Oh, Regency period, how I love you! How you always make me feel happy and giddy and all things wonderful! La Petite Four is Regina Scott’s first YA novel, and what successful foray into YA books it is!
Lady Emily Southwell (daughter of the Duke of Emerson) and her three closest friends are about to begin their first Season. Unfortunately, Lord Robert has gotten it into his head that he is going to marry Lady Emily and whisk her off to the country, where she would not be able to take advantage of her first Season, and where there is no way she would be accepted to the Royal Society for the Beaux Arts. Not to mention the fact that he expects her to miss her friend Priscilla’s coming out ball, which is going to be the event of the Season.
Emily and her friends are convinced that there’s something amiss with Lord Robert, and are determined to expose him before the wedding. Meaning, they chase him all over town and conveniently stumble into the acquaintance of the charming James Cropper, who happens to also be investigating Lord Robert. Can the girls and James Cropper figure out what’s going on with Lord Robert before Emily has to get married?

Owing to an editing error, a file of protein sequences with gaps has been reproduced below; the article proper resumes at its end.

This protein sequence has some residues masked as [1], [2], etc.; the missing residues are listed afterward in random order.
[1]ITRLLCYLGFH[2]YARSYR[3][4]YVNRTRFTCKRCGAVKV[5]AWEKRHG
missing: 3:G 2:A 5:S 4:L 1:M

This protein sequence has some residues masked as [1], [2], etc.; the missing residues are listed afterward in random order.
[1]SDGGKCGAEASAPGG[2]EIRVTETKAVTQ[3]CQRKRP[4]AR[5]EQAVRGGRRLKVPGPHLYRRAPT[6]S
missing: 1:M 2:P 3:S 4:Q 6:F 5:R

Oh, James Cropper, you are my perfect fictional crush. I would spend the rest of the entry gushing about you, but really… words don’t do it justice. I shall just have to repeat that you are my perfect fictional crush. Really.
As I said to a few people while in the middle of this book, it was like taking some Jane Austen and Georgette Heyer and mixing in a little bit of Libba Bray (minus the magic). It’s got that woman falling in love with a man below her station that I loved greatly in Bray’s Gemma Doyle trilogy… What can I say, I’m a sucker for stories like that. And the characters are not flakes, but are strong women who don’t let men tell them what they must do with their lives. Or at least tell them that they have to marry men that are up to no good.
You could see Austen’s characters in some of the characters in this book. Especially in Emily’s friend Priscilla, who expressed a few times that love does not always matter in a marriage, and what matters for some is that they marry well. Reminded me a little bit of Charlotte Lucas in P&P.
I will admit that the book was somewhat predictable. You could tell Lord Robert was the Wickham of this book from the moment he is first mentioned. It came across as being obvious what crime he had committed, even if the girls didn’t quite pick up the clues. And you knew who Emily was going to end up with all along. But oh, it was so enjoyable.
I can’t tell if this is the first in a series. It ends on a note where it COULD standalone quite well… but it doesn’t end in the traditional girl-gets-the-guy way. I don’t know if I would necessarily WANT more books to this. It works so well on its own, and I enjoyed it so much. I’d be afraid that the rest would ruin the experience of this one for me.
That said, I’m definitely going to be looking for Scott’s non-YA regency romances soon. If they’re anything like La Petite Four, I will definitely thoroughly enjoy them.